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Perspectives on arc fault protection

Arcing Testing & Assessment

Lectromec has published several articles and a white paper on our web site that discuss the hazards of electrical arcing and how they can be mitigated. In order to broaden the discussion, this article will try to give our readers some insight on systems that offer solid state protection, generally called arc fault circuit protection devices.

SAE standards AS5692 (for 115VAC systems) and AS6019 (for 28VDC systems) define the performance requirements of arc fault protection devices. Please note that within each of these performance requirements there are different classifications. Not all devices that are said to be arc fault protection devices work the same way. Below are some of the differences between devices as well as a few issues to be considered before implementation.

Integrated or Discrete Components for Arc Fault Protection

Arc fault protection devices can be standalone devices or can be integrated with power distribution systems that, in addition to detecting electrical shorts, detect arc faults (or other circuit anomalies) via software and rapidly respond and remove power to the circuit. When operating correctly, these devices can significantly reduce the impact and necessary separation distance between wire harnesses and nearby systems (see video). When integrated into circuit breakers, these devices come with an indicator light or colored ring that is visible when the circuit it tripped when an arc fault is detected.

What do AFCDs look for? And what are they able to detect?

The means and technology used to detect an arc fault vary from vendor to vendor, but, in most cases, they will look at the current and voltage signature on the circuit. The following figure shows the voltage and current waveforms for a 20AWG, 115VAC, 400Hz configuration with the wire arcing to a grounded aluminum tube. For a laboratory setup, this is an easy arcing signature to detect; in application, this becomes significantly more complicated due to the variety of electrical signals on the system and variability in the power system quality.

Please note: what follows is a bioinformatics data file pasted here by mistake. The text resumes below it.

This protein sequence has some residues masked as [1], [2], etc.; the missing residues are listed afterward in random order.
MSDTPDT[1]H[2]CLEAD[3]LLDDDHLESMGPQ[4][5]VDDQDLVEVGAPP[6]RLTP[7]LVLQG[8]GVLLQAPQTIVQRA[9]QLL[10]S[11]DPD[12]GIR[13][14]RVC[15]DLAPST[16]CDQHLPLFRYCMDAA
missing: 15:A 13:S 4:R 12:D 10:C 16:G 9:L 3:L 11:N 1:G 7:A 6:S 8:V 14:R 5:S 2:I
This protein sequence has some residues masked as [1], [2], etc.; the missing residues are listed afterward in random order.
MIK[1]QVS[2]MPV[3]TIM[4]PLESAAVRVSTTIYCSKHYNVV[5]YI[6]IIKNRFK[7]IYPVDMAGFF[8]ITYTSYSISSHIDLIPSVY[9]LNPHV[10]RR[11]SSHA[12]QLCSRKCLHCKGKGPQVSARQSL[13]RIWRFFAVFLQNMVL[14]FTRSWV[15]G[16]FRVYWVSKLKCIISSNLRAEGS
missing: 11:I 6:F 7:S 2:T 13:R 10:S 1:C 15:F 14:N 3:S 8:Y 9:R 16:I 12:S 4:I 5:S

Wire Degradation
Example of arcing waveform.
Looking for arc damage, resistance, or protection testing? Contact Lectromec.

Most arc fault (AF) devices are able to detect parallel arcing, which is the most dramatic failure event. However, there are others factors that need to be considered.

1. Series Arcing

Series arcing is among the more difficult to detect failure conditions. This is because there is often a negligible difference between the normal operational conditions and series arcing. Some AF devices will be able to detect this failure mode, but not all. This should be considered when selecting a device for your application.

2. Arcing Cross-Talk

It is obvious that a circuit protection device should trip when a fault occurs, but it is also important that the device trips only when the fault occurs on the circuit it is protecting. Hence the reason for the cross-talk immunity test. The idea is to setup a system with two circuits: one protected by an AF protection device with a normal load, and one where an arc fault occurs. Wires from these two circuits are then twisted together for a defined length and an arc fault is generated on the second circuit. The objective is to determine if the first circuit (the one protected by the AF device) would trip due to coupling.

Try Before you Apply

There are many factors that should be considered when evaluating AF protection devices and Lectromec plans on covering them in future articles. But remember that arc fault protection is not a one-size-fits-all solution. Before using for a given application, it is recommended that the system performance be verified for your configuration. If you are looking to verify performance of your devices and how they work under operational conditions, please contact Lectromec. Our engineers can help design the test that will help you select the best device for your application.

Michael Traskos

Michael Traskos

President, Lectromec

Michael has been involved in wire degradation and failure assessments for more than a decade. He has worked on dozens of projects assessing the reliability and qualification of EWIS components. In September 2014, Michael was appointed as an FAA DER with a delegated authority covering EWIS certification.